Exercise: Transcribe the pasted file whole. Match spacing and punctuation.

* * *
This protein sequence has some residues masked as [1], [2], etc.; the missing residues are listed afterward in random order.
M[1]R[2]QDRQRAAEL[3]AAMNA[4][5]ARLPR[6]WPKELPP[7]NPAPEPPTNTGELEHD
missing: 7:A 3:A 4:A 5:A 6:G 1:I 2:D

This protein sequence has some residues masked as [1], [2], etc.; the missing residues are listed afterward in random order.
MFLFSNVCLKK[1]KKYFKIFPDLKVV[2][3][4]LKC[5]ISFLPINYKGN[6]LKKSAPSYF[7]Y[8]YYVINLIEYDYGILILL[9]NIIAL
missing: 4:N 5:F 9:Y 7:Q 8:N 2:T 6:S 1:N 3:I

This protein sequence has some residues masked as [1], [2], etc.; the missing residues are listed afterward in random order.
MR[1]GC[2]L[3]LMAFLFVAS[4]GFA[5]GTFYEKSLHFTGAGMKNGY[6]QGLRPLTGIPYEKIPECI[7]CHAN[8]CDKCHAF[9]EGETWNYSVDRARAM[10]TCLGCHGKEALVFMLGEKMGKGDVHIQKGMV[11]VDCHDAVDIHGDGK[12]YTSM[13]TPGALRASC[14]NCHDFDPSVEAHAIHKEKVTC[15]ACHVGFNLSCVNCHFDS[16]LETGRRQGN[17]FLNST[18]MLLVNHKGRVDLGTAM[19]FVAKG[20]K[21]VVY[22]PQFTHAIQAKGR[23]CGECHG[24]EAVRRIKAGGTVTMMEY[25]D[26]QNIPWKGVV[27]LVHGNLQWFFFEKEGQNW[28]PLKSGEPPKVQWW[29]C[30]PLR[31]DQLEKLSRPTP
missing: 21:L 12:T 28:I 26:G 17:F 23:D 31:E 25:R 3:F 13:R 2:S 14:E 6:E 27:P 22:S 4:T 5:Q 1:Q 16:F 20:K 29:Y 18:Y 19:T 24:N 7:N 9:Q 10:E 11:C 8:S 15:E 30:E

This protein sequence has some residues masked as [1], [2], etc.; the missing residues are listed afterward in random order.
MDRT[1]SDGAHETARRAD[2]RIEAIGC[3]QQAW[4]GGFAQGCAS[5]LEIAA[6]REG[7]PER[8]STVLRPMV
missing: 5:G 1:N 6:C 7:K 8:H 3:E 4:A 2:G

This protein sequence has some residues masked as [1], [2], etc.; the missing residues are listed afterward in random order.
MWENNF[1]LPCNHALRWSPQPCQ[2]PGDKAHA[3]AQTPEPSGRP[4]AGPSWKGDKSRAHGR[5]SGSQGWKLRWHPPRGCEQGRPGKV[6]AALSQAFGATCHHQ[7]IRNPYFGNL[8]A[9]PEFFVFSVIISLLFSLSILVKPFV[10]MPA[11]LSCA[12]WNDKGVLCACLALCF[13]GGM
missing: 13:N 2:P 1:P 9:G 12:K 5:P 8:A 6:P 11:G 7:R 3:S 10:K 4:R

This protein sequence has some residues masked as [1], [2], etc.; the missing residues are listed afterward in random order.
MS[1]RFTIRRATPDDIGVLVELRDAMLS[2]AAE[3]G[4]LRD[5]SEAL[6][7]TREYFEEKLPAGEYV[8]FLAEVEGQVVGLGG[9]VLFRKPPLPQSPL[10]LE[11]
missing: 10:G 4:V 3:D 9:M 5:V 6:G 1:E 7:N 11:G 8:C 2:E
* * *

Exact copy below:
This protein sequence has some residues masked as [1], [2], etc.; the missing residues are listed afterward in random order.
M[1]R[2]QDRQRAAEL[3]AAMNA[4][5]ARLPR[6]WPKELPP[7]NPAPEPPTNTGELEHD
missing: 7:A 3:A 4:A 5:A 6:G 1:I 2:D

This protein sequence has some residues masked as [1], [2], etc.; the missing residues are listed afterward in random order.
MFLFSNVCLKK[1]KKYFKIFPDLKVV[2][3][4]LKC[5]ISFLPINYKGN[6]LKKSAPSYF[7]Y[8]YYVINLIEYDYGILILL[9]NIIAL
missing: 4:N 5:F 9:Y 7:Q 8:N 2:T 6:S 1:N 3:I

This protein sequence has some residues masked as [1], [2], etc.; the missing residues are listed afterward in random order.
MR[1]GC[2]L[3]LMAFLFVAS[4]GFA[5]GTFYEKSLHFTGAGMKNGY[6]QGLRPLTGIPYEKIPECI[7]CHAN[8]CDKCHAF[9]EGETWNYSVDRARAM[10]TCLGCHGKEALVFMLGEKMGKGDVHIQKGMV[11]VDCHDAVDIHGDGK[12]YTSM[13]TPGALRASC[14]NCHDFDPSVEAHAIHKEKVTC[15]ACHVGFNLSCVNCHFDS[16]LETGRRQGN[17]FLNST[18]MLLVNHKGRVDLGTAM[19]FVAKG[20]K[21]VVY[22]PQFTHAIQAKGR[23]CGECHG[24]EAVRRIKAGGTVTMMEY[25]D[26]QNIPWKGVV[27]LVHGNLQWFFFEKEGQNW[28]PLKSGEPPKVQWW[29]C[30]PLR[31]DQLEKLSRPTP
missing: 21:L 12:T 28:I 26:G 17:F 23:D 31:E 25:R 3:F 13:R 2:S 14:E 6:E 27:P 22:S 4:T 5:Q 1:Q 16:F 20:K 29:Y 18:Y 19:T 24:N 7:N 9:Q 10:E 11:C 8:S 15:E 30:E

This protein sequence has some residues masked as [1], [2], etc.; the missing residues are listed afterward in random order.
MDRT[1]SDGAHETARRAD[2]RIEAIGC[3]QQAW[4]GGFAQGCAS[5]LEIAA[6]REG[7]PER[8]STVLRPMV
missing: 5:G 1:N 6:C 7:K 8:H 3:E 4:A 2:G

This protein sequence has some residues masked as [1], [2], etc.; the missing residues are listed afterward in random order.
MWENNF[1]LPCNHALRWSPQPCQ[2]PGDKAHA[3]AQTPEPSGRP[4]AGPSWKGDKSRAHGR[5]SGSQGWKLRWHPPRGCEQGRPGKV[6]AALSQAFGATCHHQ[7]IRNPYFGNL[8]A[9]PEFFVFSVIISLLFSLSILVKPFV[10]MPA[11]LSCA[12]WNDKGVLCACLALCF[13]GGM
missing: 13:N 2:P 1:P 9:G 12:K 5:P 8:A 6:P 11:G 7:R 3:S 10:K 4:R

This protein sequence has some residues masked as [1], [2], etc.; the missing residues are listed afterward in random order.
MS[1]RFTIRRATPDDIGVLVELRDAMLS[2]AAE[3]G[4]LRD[5]SEAL[6][7]TREYFEEKLPAGEYV[8]FLAEVEGQVVGLGG[9]VLFRKPPLPQSPL[10]LE[11]
missing: 10:G 4:V 3:D 9:M 5:V 6:G 1:E 7:N 11:G 8:C 2:E